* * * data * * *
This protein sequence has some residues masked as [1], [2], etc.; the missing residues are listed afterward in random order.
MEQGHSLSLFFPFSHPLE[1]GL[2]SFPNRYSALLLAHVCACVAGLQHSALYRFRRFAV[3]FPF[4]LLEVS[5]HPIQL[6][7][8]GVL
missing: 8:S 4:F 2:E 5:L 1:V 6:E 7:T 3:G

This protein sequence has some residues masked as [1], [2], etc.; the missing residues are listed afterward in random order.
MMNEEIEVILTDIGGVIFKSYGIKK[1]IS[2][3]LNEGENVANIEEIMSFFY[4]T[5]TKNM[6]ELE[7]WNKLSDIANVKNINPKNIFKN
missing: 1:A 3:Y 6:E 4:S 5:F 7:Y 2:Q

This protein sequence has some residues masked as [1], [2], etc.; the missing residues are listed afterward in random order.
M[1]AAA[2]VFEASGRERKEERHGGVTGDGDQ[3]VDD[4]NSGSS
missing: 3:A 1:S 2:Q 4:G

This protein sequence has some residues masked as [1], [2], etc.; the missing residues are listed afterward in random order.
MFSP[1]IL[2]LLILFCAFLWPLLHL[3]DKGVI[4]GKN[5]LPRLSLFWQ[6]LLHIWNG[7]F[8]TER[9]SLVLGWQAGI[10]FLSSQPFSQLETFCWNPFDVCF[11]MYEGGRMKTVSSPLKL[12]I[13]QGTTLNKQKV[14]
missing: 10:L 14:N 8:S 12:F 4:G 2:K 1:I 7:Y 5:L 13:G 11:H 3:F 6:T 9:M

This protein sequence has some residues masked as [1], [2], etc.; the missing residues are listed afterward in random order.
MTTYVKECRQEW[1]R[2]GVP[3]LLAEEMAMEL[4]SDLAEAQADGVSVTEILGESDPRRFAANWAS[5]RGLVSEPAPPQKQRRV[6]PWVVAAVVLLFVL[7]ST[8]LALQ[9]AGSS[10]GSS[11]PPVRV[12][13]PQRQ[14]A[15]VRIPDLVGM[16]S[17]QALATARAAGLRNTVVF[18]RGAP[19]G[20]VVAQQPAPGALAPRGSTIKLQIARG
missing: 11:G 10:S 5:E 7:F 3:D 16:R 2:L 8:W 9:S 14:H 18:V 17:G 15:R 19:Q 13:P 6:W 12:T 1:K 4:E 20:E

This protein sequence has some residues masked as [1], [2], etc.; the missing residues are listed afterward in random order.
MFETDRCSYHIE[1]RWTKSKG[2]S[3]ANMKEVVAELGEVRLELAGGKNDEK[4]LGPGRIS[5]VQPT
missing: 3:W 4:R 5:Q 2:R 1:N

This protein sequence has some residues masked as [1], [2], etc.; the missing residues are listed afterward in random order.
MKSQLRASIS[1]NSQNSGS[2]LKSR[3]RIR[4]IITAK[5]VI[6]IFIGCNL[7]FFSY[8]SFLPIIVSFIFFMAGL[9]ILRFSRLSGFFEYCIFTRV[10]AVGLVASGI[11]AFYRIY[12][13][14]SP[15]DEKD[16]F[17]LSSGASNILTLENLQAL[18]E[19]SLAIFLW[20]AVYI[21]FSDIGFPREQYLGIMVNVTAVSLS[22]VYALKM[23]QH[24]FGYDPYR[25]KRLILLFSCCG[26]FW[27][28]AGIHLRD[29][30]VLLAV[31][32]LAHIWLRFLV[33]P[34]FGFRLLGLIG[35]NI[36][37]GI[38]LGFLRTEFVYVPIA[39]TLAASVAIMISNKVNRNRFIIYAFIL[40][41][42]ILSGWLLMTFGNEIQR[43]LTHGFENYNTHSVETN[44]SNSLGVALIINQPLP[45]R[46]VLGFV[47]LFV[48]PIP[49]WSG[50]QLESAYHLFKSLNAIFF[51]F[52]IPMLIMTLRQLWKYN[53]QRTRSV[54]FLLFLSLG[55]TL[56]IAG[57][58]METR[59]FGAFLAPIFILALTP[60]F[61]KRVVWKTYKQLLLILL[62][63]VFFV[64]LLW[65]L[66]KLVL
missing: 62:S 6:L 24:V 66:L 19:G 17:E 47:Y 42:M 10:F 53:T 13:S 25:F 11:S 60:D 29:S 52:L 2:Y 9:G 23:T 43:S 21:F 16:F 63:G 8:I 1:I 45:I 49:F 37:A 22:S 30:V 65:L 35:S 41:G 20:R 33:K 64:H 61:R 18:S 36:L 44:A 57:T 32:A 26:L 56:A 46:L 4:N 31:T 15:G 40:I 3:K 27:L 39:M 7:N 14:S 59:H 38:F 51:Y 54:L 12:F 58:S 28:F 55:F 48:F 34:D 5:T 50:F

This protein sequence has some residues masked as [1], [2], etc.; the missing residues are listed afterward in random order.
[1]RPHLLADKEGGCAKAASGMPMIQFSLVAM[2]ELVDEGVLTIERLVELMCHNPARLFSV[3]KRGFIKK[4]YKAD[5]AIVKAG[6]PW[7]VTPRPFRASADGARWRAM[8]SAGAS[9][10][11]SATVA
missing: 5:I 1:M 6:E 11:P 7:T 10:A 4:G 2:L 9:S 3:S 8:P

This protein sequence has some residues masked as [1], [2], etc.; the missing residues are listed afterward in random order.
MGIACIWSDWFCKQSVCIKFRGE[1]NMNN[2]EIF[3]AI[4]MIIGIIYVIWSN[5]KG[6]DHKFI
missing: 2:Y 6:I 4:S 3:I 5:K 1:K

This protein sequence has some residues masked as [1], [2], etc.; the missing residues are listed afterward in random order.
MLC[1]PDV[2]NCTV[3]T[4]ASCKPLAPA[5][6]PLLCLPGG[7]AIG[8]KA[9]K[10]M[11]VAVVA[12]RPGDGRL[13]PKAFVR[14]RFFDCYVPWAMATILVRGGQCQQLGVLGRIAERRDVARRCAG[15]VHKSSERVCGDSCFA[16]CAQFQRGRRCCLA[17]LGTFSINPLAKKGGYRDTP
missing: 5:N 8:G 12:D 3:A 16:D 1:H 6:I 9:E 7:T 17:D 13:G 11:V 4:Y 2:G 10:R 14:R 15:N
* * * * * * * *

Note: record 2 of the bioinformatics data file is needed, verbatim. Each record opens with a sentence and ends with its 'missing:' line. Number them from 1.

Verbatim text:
This protein sequence has some residues masked as [1], [2], etc.; the missing residues are listed afterward in random order.
MMNEEIEVILTDIGGVIFKSYGIKK[1]IS[2][3]LNEGENVANIEEIMSFFY[4]T[5]TKNM[6]ELE[7]WNKLSDIANVKNINPKNIFKN
missing: 1:A 3:Y 6:E 4:S 5:F 7:Y 2:Q